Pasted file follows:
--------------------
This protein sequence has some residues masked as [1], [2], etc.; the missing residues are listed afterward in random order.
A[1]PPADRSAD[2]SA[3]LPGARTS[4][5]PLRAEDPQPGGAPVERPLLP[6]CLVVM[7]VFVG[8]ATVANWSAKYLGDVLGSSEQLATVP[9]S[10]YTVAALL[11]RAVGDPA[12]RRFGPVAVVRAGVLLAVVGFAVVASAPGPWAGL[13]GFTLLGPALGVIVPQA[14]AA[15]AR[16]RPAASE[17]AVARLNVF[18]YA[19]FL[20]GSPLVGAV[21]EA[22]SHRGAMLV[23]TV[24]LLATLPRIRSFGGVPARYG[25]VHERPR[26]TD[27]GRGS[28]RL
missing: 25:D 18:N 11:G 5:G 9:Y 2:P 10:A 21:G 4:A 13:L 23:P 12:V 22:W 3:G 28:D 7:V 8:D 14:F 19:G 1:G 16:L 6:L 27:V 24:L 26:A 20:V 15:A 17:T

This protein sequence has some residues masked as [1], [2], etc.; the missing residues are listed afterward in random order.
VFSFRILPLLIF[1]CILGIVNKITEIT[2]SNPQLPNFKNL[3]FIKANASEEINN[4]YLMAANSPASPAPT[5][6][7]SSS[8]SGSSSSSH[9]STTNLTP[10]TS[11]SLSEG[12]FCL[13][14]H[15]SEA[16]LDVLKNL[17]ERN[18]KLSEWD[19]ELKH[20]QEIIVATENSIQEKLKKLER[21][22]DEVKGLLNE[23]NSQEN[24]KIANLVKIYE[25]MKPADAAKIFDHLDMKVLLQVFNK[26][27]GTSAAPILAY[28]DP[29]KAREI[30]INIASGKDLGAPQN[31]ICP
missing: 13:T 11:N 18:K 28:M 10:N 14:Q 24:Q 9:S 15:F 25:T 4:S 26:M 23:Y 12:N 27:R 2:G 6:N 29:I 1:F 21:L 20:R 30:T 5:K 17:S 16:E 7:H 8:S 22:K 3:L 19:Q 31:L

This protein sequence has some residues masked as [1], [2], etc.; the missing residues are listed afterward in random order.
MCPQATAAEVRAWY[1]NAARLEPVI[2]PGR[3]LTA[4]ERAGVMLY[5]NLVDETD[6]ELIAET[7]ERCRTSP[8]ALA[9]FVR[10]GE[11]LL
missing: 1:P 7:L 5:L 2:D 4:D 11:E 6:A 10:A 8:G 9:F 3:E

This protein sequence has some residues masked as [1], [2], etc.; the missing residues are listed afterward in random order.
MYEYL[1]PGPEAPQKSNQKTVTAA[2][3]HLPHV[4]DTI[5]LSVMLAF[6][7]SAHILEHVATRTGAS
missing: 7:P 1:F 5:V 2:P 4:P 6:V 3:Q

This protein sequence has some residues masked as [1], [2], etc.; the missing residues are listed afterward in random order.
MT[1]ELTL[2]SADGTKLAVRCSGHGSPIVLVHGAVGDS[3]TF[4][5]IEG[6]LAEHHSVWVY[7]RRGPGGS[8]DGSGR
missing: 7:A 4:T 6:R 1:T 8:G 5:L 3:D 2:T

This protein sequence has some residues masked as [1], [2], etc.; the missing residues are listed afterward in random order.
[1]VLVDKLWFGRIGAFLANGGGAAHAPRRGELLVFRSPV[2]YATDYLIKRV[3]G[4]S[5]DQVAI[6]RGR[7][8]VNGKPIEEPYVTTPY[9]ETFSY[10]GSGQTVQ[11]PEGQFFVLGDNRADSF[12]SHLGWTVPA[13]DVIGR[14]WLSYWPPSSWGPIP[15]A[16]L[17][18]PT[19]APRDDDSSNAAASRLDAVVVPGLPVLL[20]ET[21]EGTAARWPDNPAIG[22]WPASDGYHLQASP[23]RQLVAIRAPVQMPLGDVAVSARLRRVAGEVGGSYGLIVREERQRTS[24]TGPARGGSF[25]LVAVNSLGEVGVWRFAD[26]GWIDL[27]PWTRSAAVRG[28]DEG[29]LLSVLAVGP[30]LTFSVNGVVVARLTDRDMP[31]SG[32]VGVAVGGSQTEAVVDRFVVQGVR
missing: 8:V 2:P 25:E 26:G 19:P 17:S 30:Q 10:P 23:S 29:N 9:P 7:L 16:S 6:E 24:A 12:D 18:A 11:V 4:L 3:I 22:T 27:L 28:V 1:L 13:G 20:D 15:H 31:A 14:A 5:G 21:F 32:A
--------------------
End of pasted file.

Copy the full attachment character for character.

This protein sequence has some residues masked as [1], [2], etc.; the missing residues are listed afterward in random order.
A[1]PPADRSAD[2]SA[3]LPGARTS[4][5]PLRAEDPQPGGAPVERPLLP[6]CLVVM[7]VFVG[8]ATVANWSAKYLGDVLGSSEQLATVP[9]S[10]YTVAALL[11]RAVGDPA[12]RRFGPVAVVRAGVLLAVVGFAVVASAPGPWAGL[13]GFTLLGPALGVIVPQA[14]AA[15]AR[16]RPAASE[17]AVARLNVF[18]YA[19]FL[20]GSPLVGAV[21]EA[22]SHRGAMLV[23]TV[24]LLATLPRIRSFGGVPARYG[25]VHERPR[26]TD[27]GRGS[28]RL
missing: 25:D 18:N 11:G 5:G 9:Y 2:P 10:A 21:G 4:A 13:L 23:P 12:V 22:W 3:G 28:D 7:V 8:D 14:F 19:G 1:G 16:L 6:L 27:V 24:L 26:A 20:V 15:A 17:T

This protein sequence has some residues masked as [1], [2], etc.; the missing residues are listed afterward in random order.
VFSFRILPLLIF[1]CILGIVNKITEIT[2]SNPQLPNFKNL[3]FIKANASEEINN[4]YLMAANSPASPAPT[5][6][7]SSS[8]SGSSSSSH[9]STTNLTP[10]TS[11]SLSEG[12]FCL[13][14]H[15]SEA[16]LDVLKNL[17]ERN[18]KLSEWD[19]ELKH[20]QEIIVATENSIQEKLKKLER[21][22]DEVKGLLNE[23]NSQEN[24]KIANLVKIYE[25]MKPADAAKIFDHLDMKVLLQVFNK[26][27]GTSAAPILAY[28]DP[29]KAREI[30]INIASGKDLGAPQN[31]ICP
missing: 13:T 11:N 18:K 28:M 10:N 14:Q 24:Q 9:S 15:F 25:T 4:S 26:M 23:Y 12:N 27:R 2:G 6:N 29:I 1:F 21:L 20:R 30:T 5:K 17:S 16:E 7:H 8:S 22:K 3:L 19:Q 31:L

This protein sequence has some residues masked as [1], [2], etc.; the missing residues are listed afterward in random order.
MCPQATAAEVRAWY[1]NAARLEPVI[2]PGR[3]LTA[4]ERAGVMLY[5]NLVDETD[6]ELIAET[7]ERCRTSP[8]ALA[9]FVR[10]GE[11]LL
missing: 1:P 7:L 5:L 2:D 4:D 11:E 6:A 10:A 8:G 9:F 3:E

This protein sequence has some residues masked as [1], [2], etc.; the missing residues are listed afterward in random order.
MYEYL[1]PGPEAPQKSNQKTVTAA[2][3]HLPHV[4]DTI[5]LSVMLAF[6][7]SAHILEHVATRTGAS
missing: 7:P 1:F 5:V 2:P 4:P 6:V 3:Q

This protein sequence has some residues masked as [1], [2], etc.; the missing residues are listed afterward in random order.
MT[1]ELTL[2]SADGTKLAVRCSGHGSPIVLVHGAVGDS[3]TF[4][5]IEG[6]LAEHHSVWVY[7]RRGPGGS[8]DGSGR
missing: 7:A 4:T 6:R 1:T 8:G 5:L 3:D 2:T

This protein sequence has some residues masked as [1], [2], etc.; the missing residues are listed afterward in random order.
[1]VLVDKLWFGRIGAFLANGGGAAHAPRRGELLVFRSPV[2]YATDYLIKRV[3]G[4]S[5]DQVAI[6]RGR[7][8]VNGKPIEEPYVTTPY[9]ETFSY[10]GSGQTVQ[11]PEGQFFVLGDNRADSF[12]SHLGWTVPA[13]DVIGR[14]WLSYWPPSSWGPIP[15]A[16]L[17][18]PT[19]APRDDDSSNAAASRLDAVVVPGLPVLL[20]ET[21]EGTAARWPDNPAIG[22]WPASDGYHLQASP[23]RQLVAIRAPVQMPLGDVAVSARLRRVAGEVGGSYGLIVREERQRTS[24]TGPARGGSF[25]LVAVNSLGEVGVWRFAD[26]GWIDL[27]PWTRSAAVRG[28]DEG[29]LLSVLAVGP[30]LTFSVNGVVVARLTDRDMP[31]SG[32]VGVAVGGSQTEAVVDRFVVQGVR
missing: 8:V 2:P 25:E 26:G 19:P 17:S 30:Q 10:P 23:S 29:N 9:P 7:L 16:S 6:E 24:A 12:D 18:A 11:V 4:L 3:I 22:T 27:L 28:V 1:L 13:G 20:D 15:H 31:A 14:A 5:G 21:F 32:A